How you close the feedback loop will change depending on the kind of feedback you receive. You’ll send a different response to a customer that’s extremely pleased with your services to one that detailed a problem you need to solve.

Let’s explore how to close the feedback loop depending on the feedback context.

Customers or employees that leave positive feedback will likely feel pleased to hear from you. Responding to them will serve to increase their satisfaction with your company. These conversations are some of the easiest, as you’re entering the discussion with both parties feeling positive.

When closing the loop on positive feedback, you can ask them to take their feedback even further. For example, you can give clear instructions about how to recommend your business to a friend. Alternatively, you could ask them to write up a review of their experience with your business that you can use as a case study.

Use personalization where you can when responding to feedback. Addressing your customer or employee by name and touching on details they included in their comments will help show them you’ve been listening.

Here is an example of how you could respond to positive feedback:

Hey {Name}! I’m X from Company Y. Thanks for taking the time to give feedback on your customer experience. We’re so happy to hear that you found the customer support welcoming and friendly. Did you know you can get an additional three months of our services for free when you recommend us to a friend? If there’s anything we can do to help improve your experience with our company, don’t hesitate to reach out!

Neutral feedback doesn’t show your company in the best light, but it also doesn’t find any fault with the experience you offer. For customers who find themselves in this neutral ground, you have the opportunity to brighten their experience and win their loyalty.

If the customer’s feedback includes areas that you can improve upon, your best course of action is to reply to them and show you’re implementing changes based on their feedback. A response acknowledging their issue and outlining the steps you’re taking to remedy it will help boost customer satisfaction.

Where possible, try to gather more information from your customers. Especially if they haven’t left a clear recommendation for improvement, you can use the following message to follow up on neutral feedback:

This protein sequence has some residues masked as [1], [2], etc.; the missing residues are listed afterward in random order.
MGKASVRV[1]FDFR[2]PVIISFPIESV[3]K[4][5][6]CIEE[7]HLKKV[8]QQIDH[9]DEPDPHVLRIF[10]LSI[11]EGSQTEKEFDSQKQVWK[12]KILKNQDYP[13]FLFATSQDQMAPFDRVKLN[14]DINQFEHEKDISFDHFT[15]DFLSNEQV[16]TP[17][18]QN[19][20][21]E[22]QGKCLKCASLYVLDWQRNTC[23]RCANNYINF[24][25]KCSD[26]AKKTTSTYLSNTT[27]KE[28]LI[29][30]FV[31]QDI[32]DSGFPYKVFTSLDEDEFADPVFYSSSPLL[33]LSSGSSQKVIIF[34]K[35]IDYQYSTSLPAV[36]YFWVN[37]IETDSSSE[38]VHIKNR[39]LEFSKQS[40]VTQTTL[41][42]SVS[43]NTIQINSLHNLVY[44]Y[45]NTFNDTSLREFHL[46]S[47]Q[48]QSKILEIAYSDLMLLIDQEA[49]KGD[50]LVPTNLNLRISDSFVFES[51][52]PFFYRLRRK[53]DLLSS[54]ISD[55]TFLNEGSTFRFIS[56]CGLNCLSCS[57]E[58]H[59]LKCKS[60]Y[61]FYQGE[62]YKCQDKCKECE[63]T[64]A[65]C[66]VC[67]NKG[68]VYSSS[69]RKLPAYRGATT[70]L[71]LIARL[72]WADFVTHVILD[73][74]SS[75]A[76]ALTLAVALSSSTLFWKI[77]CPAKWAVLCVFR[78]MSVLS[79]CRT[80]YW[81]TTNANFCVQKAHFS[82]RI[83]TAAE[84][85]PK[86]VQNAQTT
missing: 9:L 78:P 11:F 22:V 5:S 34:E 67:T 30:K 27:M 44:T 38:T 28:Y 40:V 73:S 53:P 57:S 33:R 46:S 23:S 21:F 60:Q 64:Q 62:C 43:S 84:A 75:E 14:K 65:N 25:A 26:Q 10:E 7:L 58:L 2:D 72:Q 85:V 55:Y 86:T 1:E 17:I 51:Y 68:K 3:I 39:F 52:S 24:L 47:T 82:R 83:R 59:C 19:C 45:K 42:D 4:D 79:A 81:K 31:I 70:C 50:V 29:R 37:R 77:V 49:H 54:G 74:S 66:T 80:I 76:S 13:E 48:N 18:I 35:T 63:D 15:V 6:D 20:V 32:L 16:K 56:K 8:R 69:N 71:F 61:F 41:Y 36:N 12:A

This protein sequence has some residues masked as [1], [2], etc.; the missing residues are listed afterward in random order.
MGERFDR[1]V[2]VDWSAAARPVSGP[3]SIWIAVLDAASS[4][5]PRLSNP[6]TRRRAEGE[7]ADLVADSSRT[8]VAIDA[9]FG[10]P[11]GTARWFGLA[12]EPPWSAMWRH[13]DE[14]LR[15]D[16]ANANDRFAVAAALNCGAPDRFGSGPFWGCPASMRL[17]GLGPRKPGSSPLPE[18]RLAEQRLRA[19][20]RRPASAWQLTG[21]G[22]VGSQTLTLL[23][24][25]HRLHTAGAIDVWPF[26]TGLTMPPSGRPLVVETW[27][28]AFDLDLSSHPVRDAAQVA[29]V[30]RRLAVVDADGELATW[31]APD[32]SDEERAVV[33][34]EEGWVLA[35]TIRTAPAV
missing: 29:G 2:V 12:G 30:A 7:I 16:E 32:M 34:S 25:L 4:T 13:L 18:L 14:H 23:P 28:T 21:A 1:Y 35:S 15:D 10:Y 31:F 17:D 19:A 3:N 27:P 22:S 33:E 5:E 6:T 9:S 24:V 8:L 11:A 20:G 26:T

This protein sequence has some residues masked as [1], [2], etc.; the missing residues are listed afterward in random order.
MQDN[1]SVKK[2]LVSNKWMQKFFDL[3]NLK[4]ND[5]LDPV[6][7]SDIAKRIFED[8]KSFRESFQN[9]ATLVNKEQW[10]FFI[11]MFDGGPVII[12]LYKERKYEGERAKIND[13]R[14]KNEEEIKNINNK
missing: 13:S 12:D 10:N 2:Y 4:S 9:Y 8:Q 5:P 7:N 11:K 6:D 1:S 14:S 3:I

Hello {Name}. I’m from Company X, and I just read through your recent feedback on your experience with our business. Thank you so much for taking time out of your day to leave feedback! We’d love to make your experience with our company as positive as possible. Are there any areas we could improve on to help make our business better for everyone? If you have any ideas, we’d love to hear them. Thanks!

Negative feedback is the type of response that is most delicate to respond to. However, this form of feedback also gives you the biggest opportunity possible to wow your audience and convert someone into a fan of your brand. 

When closing the loop on negative feedback, you should acknowledge their experience, ask for more details, and be candid. If you can’t implement an instant solution to resolve their frustration, at least demonstrate how your business is working to provide a remedy over the coming months.

Where possible, focus on solutions and getting more details. Here’s an example of a response you can use to respond to negative feedback:

Hi {Name}. I’m X from Company Y. I’ve read your recent feedback on our pricing structures and want to let you know that we take your concern seriously. While we believe our billing structure reflects the quality of our services, we understand that these prices are not accessible to everyone. I’m happy to let you personally know that we’re introducing a more economical pricing band this Summer. Until then, here’s a coupon that will give you a month’s trial of our product. Please let us know if there’s anything we can do to improve your experience. All the best, and speak soon!

Feedback loops are an invaluable way of improving employee and customer experiences. Collecting feedback, turning it into actionable steps toward improvement, and then explaining those actions to your audience will win their favor, improve satisfaction rates, and supercharge your CX and EX programs. 

Find out more about customer and employee feedback with SurveyMonkey. 

Net Promoter, Net Promoter Score, and NPS are trademarks of Satmetrix Systems, Inc., Bain & Company, Inc., and Fred Reichheld.